Martin Scorsese: Kids today are perceiving history ‘in bits & pieces’

Here are some photos of Martin Scorsese at the Rome Film Festival this week, where he’s premiering The Irishman, his big-budget Netflix movie which will probably win a lot of Oscars. I’ve never seen this before, but doesn’t Marty give off vague Rudy Giuliani vibes? Just in appearance. Marty acts sometimes, so if they ever make a high-quality movie about this political era, they should get Marty to play Rudy. Anyway, while he was in Rome, Marty had to defend his previous comments about Marvel movies. Several weeks ago, he said that Marvel movies are like “theme parks” and he wishes that real movies were still embraced by theater-goers. As I said at the time, “superhero movies and Scorsese’s movies suffer from the exact same problem: the default deification of the white dude’s experience. That only white dudes really *feel* things or have interesting stories or have stories which deserve to be told.” Let’s see if that point crops up during Scorsese’s media in Rome. Some quotes:

On his Marvel comments: “The key that I’m hoping for is for theaters to continue to support narrative cinema of this kind,” said Scorsese, naming off other filmmakers including Noah Baumbach, Wes Anderson and Paul Thomas Anderson. He continued to criticize what is now viewed as cinema, and went further in lamenting how young people today experience life and understand (or fail to understand) the consequences of history. His main wish, he clarified, is that “the theaters support the films. But right now the theaters seem to be mainly supporting the theme park, amusement park, comic book films. They’re taking over the theaters. I think they can have those films; it’s fine. It’s just that that shouldn’t become what our young people believe is cinema. It just shouldn’t.”

On kids not knowing history: Scorsese said it’s “quite sad” that the life of Jimmy Hoffa is largely unknown today. “As well known as he was, time just wiped him away,” he said. “This is the world we live in. Our children are, I don’t know what they’re doing with those devices. They perceive reality differently. They perceive even the concept of what history is supposed to be [differently]. How are they going to know about WWII? How are they going to know about Vietnam? What do they think of Afghanistan? What do they think of all of this? They’re perceiving it in bits and pieces. There seems to be no continuity of history.”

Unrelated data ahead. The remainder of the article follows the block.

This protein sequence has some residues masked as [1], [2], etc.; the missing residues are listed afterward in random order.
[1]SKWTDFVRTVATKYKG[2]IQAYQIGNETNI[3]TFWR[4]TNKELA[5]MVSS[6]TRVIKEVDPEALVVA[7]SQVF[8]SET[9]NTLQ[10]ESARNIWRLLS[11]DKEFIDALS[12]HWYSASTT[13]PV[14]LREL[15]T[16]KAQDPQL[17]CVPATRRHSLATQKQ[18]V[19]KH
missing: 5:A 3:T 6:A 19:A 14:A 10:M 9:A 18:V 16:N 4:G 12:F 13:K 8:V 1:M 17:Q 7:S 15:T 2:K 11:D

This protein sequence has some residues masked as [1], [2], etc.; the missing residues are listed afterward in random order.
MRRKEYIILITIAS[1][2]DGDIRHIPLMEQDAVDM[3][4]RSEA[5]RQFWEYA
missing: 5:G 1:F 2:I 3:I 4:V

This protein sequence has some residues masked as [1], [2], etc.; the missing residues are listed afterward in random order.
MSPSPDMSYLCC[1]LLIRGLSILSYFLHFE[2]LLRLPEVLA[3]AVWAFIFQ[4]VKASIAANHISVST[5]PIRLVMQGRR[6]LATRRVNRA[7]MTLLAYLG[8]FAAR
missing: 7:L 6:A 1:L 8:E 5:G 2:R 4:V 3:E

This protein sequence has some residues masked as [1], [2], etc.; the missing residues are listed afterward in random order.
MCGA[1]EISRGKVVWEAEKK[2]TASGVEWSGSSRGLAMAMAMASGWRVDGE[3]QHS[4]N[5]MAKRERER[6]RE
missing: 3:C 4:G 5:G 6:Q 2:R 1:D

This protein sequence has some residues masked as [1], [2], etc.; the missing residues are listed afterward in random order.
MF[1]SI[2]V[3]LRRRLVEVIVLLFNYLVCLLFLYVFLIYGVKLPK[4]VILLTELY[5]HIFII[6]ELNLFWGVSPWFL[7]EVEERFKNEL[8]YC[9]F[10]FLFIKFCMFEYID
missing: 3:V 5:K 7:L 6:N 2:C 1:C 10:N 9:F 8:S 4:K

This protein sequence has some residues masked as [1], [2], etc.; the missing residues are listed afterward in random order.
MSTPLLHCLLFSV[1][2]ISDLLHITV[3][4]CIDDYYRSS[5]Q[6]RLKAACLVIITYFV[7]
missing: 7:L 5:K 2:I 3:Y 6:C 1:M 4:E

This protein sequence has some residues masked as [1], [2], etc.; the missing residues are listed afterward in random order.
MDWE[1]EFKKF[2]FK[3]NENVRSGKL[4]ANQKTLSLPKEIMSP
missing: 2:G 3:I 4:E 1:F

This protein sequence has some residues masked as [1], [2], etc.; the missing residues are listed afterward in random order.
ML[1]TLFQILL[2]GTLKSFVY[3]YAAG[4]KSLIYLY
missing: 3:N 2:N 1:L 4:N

On how ‘The Irishman’ is about middle-aged dudes, and no women: “No. That’s not even a valid point. That’s not valid. I can’t…. That goes back to 1970. That’s a question that I’ve had for so many years. Am I supposed to?…If the story doesn’t call for it…. It’s a waste of everybody’s time. If the story calls for a female character lead, why not?”

[From THR]

The last part is longer at THR, but there was cross-talk and the basic point was that Marty doesn’t feel like he’s getting credit for including women in other films (Casino, Age of Innocence, Godfellas). I get what he means about doing what the story demands… but… he does tend to CHOOSE a lot of stories where there are few women, or the women are just in service to the male characters. I mean? It’s true. How many of Scorsese’s films pass a bare-bones Bechdel Test? Uh… not many.

As for what he says about kids today not understanding history… yes, it’s very “old man yells at clouds,” but I also think those same thoughts about Generation Garbage Youth. They don’t know history. They don’t care about history. Their knowledge is so fragmented.

Photos courtesy of WENN.

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